Last Friday I finished working on my Netrunner AR project (more information on that coming soon), and so something came up time and time again for me this week. Was this a success?
Kind of a hard question to answer.
But Callie, I told myself, surely this is for a university assessment right? Surely this will be answered numerically in a week? Well it isn't as easy as that to be fair. The reason I took up the weight of doing this masters degree is three fold:
As you can see, my main drive and motivation is validation and the framework to help me constantly create. The validation aspect here fits perfectly into Csikszentmikalyi's model of creativity where one of the elements involves a field of experts who recognize and validate the creative practice. That validation in a way can be attributed to success for some people.
Outside of that validation I mentioned wanting to constantly create, so what motivates that? Well there are three things that I adore in creative work:
My netrunner project was built around the idea that there are comic book stores out there that generate income purely from things like card game events, and the community as a whole would benefit from more players. This community can be improved by solving the problem of others being able to watch, so I kind of ticked two boxes with that project. So.. did that project succeed?
Well, objectively yes? I know I'm going to pass and I got some pretty amazing feedback from known people in the community. Surely this should be success?
But I don't feel like it did. There are aspects of that project that fell just out of my grasp, it's not 100% perfect. The detection set up is not without some major lag and issues within the virtual buttons make it go a little crazy sometimes. And here's where the issue of what success lies.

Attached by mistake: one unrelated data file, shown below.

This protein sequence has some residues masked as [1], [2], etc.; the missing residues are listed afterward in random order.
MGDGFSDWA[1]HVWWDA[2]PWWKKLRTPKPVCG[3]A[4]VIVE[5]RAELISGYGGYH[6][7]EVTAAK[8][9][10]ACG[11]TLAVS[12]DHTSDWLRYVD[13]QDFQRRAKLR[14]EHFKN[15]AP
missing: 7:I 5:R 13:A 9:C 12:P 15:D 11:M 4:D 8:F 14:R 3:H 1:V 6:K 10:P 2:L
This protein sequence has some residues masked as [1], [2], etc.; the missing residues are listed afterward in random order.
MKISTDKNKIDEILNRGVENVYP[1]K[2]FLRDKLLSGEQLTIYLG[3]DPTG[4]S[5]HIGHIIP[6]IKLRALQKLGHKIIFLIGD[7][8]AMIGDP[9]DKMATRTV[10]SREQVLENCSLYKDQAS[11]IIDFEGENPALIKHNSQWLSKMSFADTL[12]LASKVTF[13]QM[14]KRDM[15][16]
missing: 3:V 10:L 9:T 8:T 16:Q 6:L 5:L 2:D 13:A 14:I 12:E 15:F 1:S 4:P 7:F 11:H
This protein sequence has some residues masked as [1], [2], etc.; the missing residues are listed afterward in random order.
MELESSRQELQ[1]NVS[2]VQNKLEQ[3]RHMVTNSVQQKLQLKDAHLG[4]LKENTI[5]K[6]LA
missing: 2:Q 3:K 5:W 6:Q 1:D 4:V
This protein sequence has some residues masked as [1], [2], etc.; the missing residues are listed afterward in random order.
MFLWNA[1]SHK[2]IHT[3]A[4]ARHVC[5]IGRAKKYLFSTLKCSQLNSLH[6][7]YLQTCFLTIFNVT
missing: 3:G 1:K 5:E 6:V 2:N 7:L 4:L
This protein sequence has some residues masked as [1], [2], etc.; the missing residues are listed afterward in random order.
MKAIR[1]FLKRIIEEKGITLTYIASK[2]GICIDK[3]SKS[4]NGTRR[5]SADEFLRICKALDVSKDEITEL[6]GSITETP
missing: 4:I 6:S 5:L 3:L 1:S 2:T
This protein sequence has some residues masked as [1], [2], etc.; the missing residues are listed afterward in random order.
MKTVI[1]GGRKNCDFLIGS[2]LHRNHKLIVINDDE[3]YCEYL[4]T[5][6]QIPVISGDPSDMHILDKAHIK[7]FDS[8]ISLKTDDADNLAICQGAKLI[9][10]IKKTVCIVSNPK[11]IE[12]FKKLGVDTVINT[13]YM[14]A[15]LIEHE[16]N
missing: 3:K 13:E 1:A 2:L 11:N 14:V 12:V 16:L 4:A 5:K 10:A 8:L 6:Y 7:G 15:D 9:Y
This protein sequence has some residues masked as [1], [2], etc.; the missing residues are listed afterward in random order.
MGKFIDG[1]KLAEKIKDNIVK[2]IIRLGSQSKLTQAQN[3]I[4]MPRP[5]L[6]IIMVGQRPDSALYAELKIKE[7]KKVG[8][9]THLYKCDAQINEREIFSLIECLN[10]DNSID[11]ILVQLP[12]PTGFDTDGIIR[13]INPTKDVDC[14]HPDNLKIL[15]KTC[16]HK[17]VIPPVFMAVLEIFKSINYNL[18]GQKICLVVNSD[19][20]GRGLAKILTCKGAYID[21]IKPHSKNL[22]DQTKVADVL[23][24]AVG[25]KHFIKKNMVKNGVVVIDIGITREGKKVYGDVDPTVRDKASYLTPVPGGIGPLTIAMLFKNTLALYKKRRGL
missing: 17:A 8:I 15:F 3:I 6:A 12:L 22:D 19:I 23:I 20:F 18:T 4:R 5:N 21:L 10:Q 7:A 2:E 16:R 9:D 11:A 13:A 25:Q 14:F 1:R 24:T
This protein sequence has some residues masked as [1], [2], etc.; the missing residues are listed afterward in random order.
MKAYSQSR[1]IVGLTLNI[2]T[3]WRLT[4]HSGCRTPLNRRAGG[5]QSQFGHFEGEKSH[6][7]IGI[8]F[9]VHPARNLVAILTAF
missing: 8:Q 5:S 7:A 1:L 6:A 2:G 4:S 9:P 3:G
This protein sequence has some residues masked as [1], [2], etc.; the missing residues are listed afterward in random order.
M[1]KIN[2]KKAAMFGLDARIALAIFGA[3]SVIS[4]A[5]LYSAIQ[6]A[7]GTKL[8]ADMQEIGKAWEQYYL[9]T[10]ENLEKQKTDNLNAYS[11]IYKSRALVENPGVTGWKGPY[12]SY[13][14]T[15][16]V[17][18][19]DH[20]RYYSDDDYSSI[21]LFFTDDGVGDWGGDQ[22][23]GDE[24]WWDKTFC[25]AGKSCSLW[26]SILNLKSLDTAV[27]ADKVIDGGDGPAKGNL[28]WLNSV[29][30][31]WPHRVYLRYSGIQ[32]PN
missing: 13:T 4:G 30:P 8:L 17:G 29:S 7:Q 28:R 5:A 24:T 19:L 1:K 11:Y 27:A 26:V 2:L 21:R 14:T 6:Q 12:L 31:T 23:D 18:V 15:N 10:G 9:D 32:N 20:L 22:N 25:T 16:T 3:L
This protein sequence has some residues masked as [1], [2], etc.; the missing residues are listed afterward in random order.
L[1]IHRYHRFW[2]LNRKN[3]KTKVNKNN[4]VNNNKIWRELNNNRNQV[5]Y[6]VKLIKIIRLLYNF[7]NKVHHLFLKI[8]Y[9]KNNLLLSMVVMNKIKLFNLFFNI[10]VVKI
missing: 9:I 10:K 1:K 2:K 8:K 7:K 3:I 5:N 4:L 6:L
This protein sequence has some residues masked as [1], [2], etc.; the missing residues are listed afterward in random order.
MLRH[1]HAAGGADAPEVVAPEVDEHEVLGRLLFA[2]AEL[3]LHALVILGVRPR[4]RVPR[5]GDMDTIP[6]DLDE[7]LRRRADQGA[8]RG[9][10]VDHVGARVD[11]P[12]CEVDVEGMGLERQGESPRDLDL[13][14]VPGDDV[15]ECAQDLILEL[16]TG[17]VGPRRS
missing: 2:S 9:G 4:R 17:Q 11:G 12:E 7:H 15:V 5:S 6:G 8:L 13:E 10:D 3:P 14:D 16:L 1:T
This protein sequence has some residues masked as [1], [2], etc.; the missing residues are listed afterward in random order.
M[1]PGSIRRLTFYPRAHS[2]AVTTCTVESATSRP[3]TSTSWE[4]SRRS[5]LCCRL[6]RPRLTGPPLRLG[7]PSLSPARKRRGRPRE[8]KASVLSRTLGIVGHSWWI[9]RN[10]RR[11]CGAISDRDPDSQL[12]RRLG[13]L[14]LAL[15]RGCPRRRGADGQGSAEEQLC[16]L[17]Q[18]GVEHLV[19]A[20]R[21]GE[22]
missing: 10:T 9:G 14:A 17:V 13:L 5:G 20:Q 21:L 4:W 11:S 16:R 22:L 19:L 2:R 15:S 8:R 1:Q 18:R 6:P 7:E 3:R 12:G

If you don't feel like you succeeded, did you? What is the point of success? Derek Yu used his success on the forums with his prototypes, the feedback and positive feelings, as motiviation to move forward with more creative works. I just... don't feel that motivation from the work. But this should be a great place to springboard off into more work, it would be a shame to waste it.
I think it's important to be able to recognise this disconnect within yourself of perceived victory versus objective victory. Success is both in the mind and in reality, if you are getting that positive feedback push your own emotions to the side, people love what you do. Ignore that feeling inside yourself that tells you that you are failed and look at the evidence in front of you. And get back to making beautiful things.
You know, I don't care what I got for that assessment. My goals were never about simply getting a pass. I'm going to look at the comments about this project on my twitter feed and smile.